Lockdown for Embassy 3's Gary Vinnell meant a lot of planning.
"Creating lots of scenarios to sit there, so if I need to go to a Plan B, I've got one ... or a Plan C or Plan D."
Under alert level 2 the theatre's doors are open, but things look a little different.
"We have seating arrangements which we will operate and monitor and we have the normal processes in place when you come through."
There are soft barriers to create pathways to keep people apart, flat surfaces have sanitiser bottles and cleaning products, and staff are well versed in the new protocols. And they would prefer payment by eftpos, rather than cash.
"It's not that different: the only problem is product," says Gary.
"Our supply chain is an international one and the top markets for the industry are the US, Europe and China. So just prior to lockdown, coming through March, studios started pulling their product from release ... it went on and on. There is no real new release mainstream film coming our way until July 23."
It's also a fact that the pandemic has put a halt to movie production.
"There was a range of good films — your James Bonds, Miss Fisher and all that — that they withdrew from the market, so we had nothing we would normally have for the April school holidays, we've got nothing mainstream lined up until late July."
He says even New Zealand films are released through a distribution network and they're all holding back.
"The likes of Rialto have some of their art films being released on June 11 and [Metropolitan] operas we will be allowed to screen.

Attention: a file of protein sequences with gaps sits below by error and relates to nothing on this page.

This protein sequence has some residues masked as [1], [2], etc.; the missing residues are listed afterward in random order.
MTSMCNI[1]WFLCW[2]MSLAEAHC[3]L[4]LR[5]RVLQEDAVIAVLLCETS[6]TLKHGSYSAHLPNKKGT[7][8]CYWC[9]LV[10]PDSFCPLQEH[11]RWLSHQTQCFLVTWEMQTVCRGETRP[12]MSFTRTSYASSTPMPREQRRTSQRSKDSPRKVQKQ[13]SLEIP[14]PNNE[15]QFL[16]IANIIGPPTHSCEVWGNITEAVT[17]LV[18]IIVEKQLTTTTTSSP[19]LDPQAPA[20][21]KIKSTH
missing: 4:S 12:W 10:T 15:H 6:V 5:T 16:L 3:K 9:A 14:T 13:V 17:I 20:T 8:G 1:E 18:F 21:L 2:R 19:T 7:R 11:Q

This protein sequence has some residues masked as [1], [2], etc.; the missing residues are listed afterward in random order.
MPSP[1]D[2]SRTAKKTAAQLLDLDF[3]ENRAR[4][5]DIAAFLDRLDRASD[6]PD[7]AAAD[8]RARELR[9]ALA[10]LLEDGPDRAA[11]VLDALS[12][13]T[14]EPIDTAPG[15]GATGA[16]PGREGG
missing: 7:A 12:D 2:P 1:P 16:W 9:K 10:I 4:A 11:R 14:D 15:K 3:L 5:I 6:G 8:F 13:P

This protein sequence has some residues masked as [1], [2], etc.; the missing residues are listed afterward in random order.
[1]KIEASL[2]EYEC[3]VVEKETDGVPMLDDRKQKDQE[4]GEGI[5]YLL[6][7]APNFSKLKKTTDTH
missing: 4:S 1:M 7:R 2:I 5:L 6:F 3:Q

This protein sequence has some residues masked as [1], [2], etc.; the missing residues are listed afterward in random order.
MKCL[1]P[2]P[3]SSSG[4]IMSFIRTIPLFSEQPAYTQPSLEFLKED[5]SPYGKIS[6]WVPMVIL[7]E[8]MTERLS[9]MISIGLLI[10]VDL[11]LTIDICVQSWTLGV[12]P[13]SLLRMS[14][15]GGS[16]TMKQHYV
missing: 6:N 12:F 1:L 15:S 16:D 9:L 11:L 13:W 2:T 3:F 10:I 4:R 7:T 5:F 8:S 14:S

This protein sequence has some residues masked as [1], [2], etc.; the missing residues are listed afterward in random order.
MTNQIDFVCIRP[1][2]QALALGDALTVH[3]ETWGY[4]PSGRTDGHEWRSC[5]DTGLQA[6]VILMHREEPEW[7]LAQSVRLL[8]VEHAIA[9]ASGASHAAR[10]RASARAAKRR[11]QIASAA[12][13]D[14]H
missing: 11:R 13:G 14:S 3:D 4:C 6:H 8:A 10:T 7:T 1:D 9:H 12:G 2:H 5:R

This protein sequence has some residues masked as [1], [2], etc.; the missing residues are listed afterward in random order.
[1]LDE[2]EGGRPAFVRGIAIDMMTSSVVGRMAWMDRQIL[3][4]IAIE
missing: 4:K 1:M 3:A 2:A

"So what we're doing is playing stuff we had on board just before lockdown and then we'll go back and look at older films, and, of course, we'll reduce the price."
With the environment and ambience the big screen theatres provide, Gary is hoping to see support from Whanganui people.
A small group of talented young Embassy 3 employees have formed themselves into a marketing team and are coming up with ideas.
"The girls have come up with some concepts and one of them is called Throwback Thursday. Every Thursday we'll take a film from, say, 1997, and throw it on the screen for one showing. Over Saturdays and Sundays we'll cycle what we can get our hands on in terms of older product."
During lockdown the theatre held a Facebook promotion aimed at selling "reboot" tickets at a reduced rate of $7.50, any of which can be redeemed at Embassy 3 this year.
"Within 24 hours we'd sold more than 1000 of them," says Gary. "It just went nuts! Thank you Whanganui! That helped us greatly. The punters have supported us and now we're passing it back through the system to other businesses in Whanganui."
Gary says he'll be operating three of Embassy's four cinemas through level 2 and will be open for three days a week to begin with.
"It'll just tick things over and keep the staff on.
"So we want it to be business as usual and ask our customers to respect our social distancing measures we have in place."